Texas Dad Gives Emotional Speech To Legislature On Behalf Of His Transgender Son

"I didn’t have this kid to fulfill my dreams, I had this kid to help him realize his."

When Ken Ballard's transgender son, Ashur, now 14, came out to his family, Ballard was determined to support him in any way he could.

That's why the doting Texas father spoke during Texas' 85th Legislative Session this past winter and told the a roomful of politicians about his son, who has attempted suicide twice. Ballard's speech was shared on the Equality Texas Facebook page earlier this week, and is now going viral in large part because of Ballard's unwavering commitment to, and love for, Ashur.

As Equality Texas's Transgender Programs Coordinator, Lou Weaver, tells A Plus, the organization "works through education and advocacy to protect the rights of LGBTQ Texans." 

Weaver also notes Ken Ballard first became involved with the organization when their team met with a group of parents in the Dallas-Fort Worth area who had come together to support their transgender young people.



In the video, below, Ballard says Ashur came out as transgender two years ago via a letter explaining how he had attempted suicide. 

"Was I going to be his bully?" a visibly upset Ballard said in response to his son's coming out. "Was I going to try and put him back into a box that fit the rules of my world at the time, or wait it out and see if it would just pass and go back to the way it used to be?"

"I didn't have this kid to fulfill my dreams, I had this kid to help him realize his," Ballard declares. "So I did what a dad does — I loved him. I still love him."

Though Ballard acknowledges the pair have had their "struggles," he says Ashur is fully supported by both of his parents. "As a result, I have a relationship with my son, and I'm not mourning at a headstone," the dad explains.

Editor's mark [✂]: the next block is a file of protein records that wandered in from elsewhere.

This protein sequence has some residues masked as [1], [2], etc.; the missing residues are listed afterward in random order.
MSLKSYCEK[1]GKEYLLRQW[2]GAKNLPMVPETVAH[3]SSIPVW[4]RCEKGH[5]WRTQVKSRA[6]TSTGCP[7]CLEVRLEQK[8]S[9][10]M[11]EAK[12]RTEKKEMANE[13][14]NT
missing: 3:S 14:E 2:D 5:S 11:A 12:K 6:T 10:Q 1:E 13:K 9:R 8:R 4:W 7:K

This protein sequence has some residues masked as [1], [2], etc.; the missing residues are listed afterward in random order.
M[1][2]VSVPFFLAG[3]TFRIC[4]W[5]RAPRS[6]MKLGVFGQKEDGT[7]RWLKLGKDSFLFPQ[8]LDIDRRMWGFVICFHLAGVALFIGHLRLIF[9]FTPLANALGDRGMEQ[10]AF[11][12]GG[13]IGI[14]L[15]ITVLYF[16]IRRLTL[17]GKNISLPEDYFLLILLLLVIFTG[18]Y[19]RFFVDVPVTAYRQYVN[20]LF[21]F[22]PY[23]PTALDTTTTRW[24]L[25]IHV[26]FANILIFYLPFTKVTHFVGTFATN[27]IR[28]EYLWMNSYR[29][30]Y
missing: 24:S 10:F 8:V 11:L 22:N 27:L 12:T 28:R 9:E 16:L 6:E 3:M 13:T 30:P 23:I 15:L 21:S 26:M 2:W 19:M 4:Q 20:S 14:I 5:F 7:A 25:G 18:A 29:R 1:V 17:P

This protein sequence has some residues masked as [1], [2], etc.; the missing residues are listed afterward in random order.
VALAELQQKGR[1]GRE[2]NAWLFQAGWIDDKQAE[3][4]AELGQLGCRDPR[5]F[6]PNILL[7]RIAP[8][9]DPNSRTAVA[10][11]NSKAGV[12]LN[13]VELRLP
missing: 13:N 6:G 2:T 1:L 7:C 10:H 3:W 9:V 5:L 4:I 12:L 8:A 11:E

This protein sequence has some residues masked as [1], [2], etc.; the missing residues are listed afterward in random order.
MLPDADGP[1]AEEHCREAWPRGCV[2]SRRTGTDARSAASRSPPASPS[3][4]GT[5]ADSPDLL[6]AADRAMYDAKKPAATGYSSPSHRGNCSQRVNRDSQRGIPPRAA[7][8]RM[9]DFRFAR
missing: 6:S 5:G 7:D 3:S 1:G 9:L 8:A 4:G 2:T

Ballard goes on to say that even though speaking to a group makes him uncomfortable, he's doing so in an effort to protect his son's rights. "I'd like to believe we're at a point that in civilized society, none of this no longer matters — the color of skin, how a person identifies, what's on their birth certificate — but these are not those times."

"These are times when they want to tell my kid what bathroom he can go to," Ballard concludes. 

Weaver echoed his concern about the anti-LGBTQ policies favored by some in the Texas legislature.

"Many of the bills filed this session were intentionally targeting the LGBTQ community, and others target the community due to the intersections we all live in," Weaver tells A Plus. "For example, supposed privacy bills, reproductive justice and sanctuary cities."

According to Upworthy, Texas is one of many states still attempting to pass legislation that can be harmful to the transgender community, particularly transgender students. The site notes a recently proposed Texas "bathroom bill" — which would have forced transgender people to use the restroom that corresponds with the gender they were assigned at birth, not the gender they identify with — was rejected by House Speaker Joe Straus.

A transgender student in Wisconsin scored a similar win last month when a court in that state ruled students can use the bathrooms and facilities corresponding with their gender identity. "A policy that requires an individual to use a bathroom that does not conform with his or her gender identity punishes that individual for his or her gender nonconformance, which in turn violates Title IX," Judge Ann Claire Williams wrote in her ruling.

There are currently similar cases being argued in Virginia, North Carolina, Ohio, and Pennsylvania, according to USA Today, but, as Upworthy notes, a handful of states, including Montana, Virginia, and Minnesota — as well as local school boards spanning the country — are deliberating harmful bathroom bills similar to the one that failed in Texas.

On a federal level, the current administration withdrew Obama-era protections for transgender students in public schools that let them use bathrooms and facilities corresponding with their gender identity back in February.

Still, the Ballard family is living proof that understanding and inclusion can save lives. 

"I've watched a kid go from someone who, 26 months ago, was in despair. Now, [he's] flourishing," Ballard concludes to Upworthy.

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